Memorial Day Weekend Travel Edges Down
- May 28, 2013
Ahead of the holiday weekend, AAA estimated that 34.8 million Americans would travel more than 50 miles from home during the period from May 23 to May 27. That’s a 0.9 percent decrease from the 35.1 million people who traveled during Memorial Day weekend (by the AAA definition) in 2012, a decline that the organization chalks up to an 8 percent drop in air travel compared with last year, as well as the fact that the improving economy hasn’t improved enough to spur more of the kind of discretionary spending that travel represents.
The number of U.S. travelers by car will be up a little from last year, however: from 32.1 million to 32.2 million. Still, that’s a lackluster forecast for businesses that depend on travelers, either directly or indirectly, especially during the summer.
“AAA is forecasting Memorial Day travel to be slightly lower this year due to an to an up-and-down economy, the impact of the end of the payroll tax holiday on working families, and a 30-year low in the percentage of working age people in the workforce,” AAA CEO Robert L. Darbelnet noted in a statement. “American travelers are experiencing fee fatigue and frustration with everything from higher fares to airport security.”
The price of gas vexed those who chose to drive over the weekend and, if current trends continue, those who drive in the summer travel season. According to AAA, the average price for a gallon of regular unleaded, which has been down lately, ticked up again: from $3.502 a month ago to $3.631 on Monday. That’s roughly where the average was a year ago—at $3.645 a gallon.
But higher gas prices weren’t enough to put a dint in the majority of auto travelers’ plans over the Memorial Day weekend. An AAA survey of intended travelers found that gasoline prices would have “no impact” on plans for 62 percent of travelers. Of the remaining 38 percent of travelers who said gas prices would impact their travel plans, 27 percent plan to economize in other areas. Eight percent are planning to take a shorter trip, and 3 percent will travel by an alternate mode of transportation.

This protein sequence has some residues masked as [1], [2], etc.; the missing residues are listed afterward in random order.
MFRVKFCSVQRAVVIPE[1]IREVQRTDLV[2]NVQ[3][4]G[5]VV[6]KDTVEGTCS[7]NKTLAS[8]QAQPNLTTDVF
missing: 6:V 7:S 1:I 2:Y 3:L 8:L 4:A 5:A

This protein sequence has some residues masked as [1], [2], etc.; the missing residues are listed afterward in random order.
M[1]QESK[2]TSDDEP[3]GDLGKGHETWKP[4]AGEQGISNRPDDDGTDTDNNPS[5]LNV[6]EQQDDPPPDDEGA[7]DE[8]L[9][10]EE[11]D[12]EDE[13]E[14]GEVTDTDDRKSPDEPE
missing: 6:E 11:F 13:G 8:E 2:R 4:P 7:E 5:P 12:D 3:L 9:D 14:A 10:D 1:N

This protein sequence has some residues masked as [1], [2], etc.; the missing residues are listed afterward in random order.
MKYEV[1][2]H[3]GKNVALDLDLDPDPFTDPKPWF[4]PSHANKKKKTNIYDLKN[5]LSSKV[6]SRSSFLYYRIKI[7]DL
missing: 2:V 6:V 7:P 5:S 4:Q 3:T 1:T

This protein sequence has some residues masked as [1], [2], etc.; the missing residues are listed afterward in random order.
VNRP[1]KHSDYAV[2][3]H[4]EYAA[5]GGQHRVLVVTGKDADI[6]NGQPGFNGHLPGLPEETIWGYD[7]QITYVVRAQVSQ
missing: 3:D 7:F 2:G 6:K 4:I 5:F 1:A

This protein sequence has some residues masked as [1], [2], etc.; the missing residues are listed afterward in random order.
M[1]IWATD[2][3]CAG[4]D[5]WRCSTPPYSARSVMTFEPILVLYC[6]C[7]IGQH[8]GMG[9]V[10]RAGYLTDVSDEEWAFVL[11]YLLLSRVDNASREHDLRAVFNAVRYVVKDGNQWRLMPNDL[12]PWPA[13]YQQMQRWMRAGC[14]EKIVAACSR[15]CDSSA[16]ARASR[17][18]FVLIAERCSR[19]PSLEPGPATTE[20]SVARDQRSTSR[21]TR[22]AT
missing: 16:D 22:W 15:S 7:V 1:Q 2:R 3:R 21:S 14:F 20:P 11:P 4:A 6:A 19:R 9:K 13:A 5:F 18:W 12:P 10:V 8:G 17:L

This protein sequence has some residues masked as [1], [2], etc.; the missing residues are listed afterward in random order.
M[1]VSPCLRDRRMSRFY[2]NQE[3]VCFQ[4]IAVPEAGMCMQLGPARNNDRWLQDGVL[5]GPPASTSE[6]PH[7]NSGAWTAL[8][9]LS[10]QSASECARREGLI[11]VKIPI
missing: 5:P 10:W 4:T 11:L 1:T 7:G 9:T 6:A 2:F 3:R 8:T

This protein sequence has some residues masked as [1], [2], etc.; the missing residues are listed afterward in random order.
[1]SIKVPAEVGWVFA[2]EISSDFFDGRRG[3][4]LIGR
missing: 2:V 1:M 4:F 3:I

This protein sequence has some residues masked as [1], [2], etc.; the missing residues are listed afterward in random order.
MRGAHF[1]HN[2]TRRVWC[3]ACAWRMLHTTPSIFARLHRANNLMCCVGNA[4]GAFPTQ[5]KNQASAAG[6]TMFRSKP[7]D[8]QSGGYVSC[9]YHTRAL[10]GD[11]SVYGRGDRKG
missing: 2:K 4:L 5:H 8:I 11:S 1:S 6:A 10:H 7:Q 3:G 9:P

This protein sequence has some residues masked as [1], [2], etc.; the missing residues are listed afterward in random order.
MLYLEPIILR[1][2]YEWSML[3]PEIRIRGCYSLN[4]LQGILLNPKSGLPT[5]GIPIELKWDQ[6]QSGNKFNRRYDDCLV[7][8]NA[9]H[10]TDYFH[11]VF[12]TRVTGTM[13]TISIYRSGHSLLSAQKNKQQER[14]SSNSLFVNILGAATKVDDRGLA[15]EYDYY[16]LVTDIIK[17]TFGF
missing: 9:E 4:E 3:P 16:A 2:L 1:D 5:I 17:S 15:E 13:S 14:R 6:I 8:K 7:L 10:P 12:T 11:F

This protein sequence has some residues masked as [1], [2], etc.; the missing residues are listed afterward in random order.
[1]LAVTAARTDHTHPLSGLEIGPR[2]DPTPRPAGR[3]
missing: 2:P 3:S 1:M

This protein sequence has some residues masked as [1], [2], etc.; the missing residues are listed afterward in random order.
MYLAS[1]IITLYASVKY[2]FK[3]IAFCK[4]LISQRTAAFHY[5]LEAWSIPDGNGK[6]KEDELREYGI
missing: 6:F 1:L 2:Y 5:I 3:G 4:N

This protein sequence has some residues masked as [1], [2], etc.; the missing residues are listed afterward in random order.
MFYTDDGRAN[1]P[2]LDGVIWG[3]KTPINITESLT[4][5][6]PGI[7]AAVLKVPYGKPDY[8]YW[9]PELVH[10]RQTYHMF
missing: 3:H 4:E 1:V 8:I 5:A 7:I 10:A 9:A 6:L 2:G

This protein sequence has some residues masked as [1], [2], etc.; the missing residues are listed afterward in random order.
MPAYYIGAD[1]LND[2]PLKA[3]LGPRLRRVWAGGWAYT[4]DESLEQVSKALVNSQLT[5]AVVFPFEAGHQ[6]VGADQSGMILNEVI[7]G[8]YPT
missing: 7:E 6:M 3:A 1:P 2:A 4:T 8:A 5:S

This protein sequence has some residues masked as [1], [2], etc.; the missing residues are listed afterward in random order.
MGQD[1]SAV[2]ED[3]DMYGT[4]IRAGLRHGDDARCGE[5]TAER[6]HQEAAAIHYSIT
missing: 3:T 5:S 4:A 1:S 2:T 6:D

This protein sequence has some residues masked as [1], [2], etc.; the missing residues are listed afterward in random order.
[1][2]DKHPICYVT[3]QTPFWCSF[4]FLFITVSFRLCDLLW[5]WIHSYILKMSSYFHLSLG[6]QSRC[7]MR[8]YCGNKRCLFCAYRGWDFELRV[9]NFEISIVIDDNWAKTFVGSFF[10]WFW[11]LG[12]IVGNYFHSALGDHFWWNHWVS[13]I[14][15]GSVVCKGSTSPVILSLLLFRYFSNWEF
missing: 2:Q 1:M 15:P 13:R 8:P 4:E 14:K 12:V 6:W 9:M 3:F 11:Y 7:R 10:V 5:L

Durable goods orders see uptick
New orders for manufactured durable goods in April saw a monthly increase of $7.2 billion, or 3.3 percent, the Census Bureau said on Friday, which was more than economists expected. The increase followed a 5.9 percent March decrease. Transportation equipment led the way in durable goods orders, increasing by $5.1 billion, or 8.1 percent, to $67.6 billion.
Take transportation out of the equation—mostly airplanes—and new orders increased by 1.3 percent. Exclude defense, and new orders increased 2.1 percent.
Wall Street had a lackluster day ahead of the holiday weekend, with the indices down on Friday during most of the session but eventually clawing back to a near even break. The Dow Jones Industrial Average gained a minuscule 8.6 points, or 0.06 percent. The S&P 500 was down 0.06 percent, while the Nasdaq barely moved at all, losing 0.01 percent.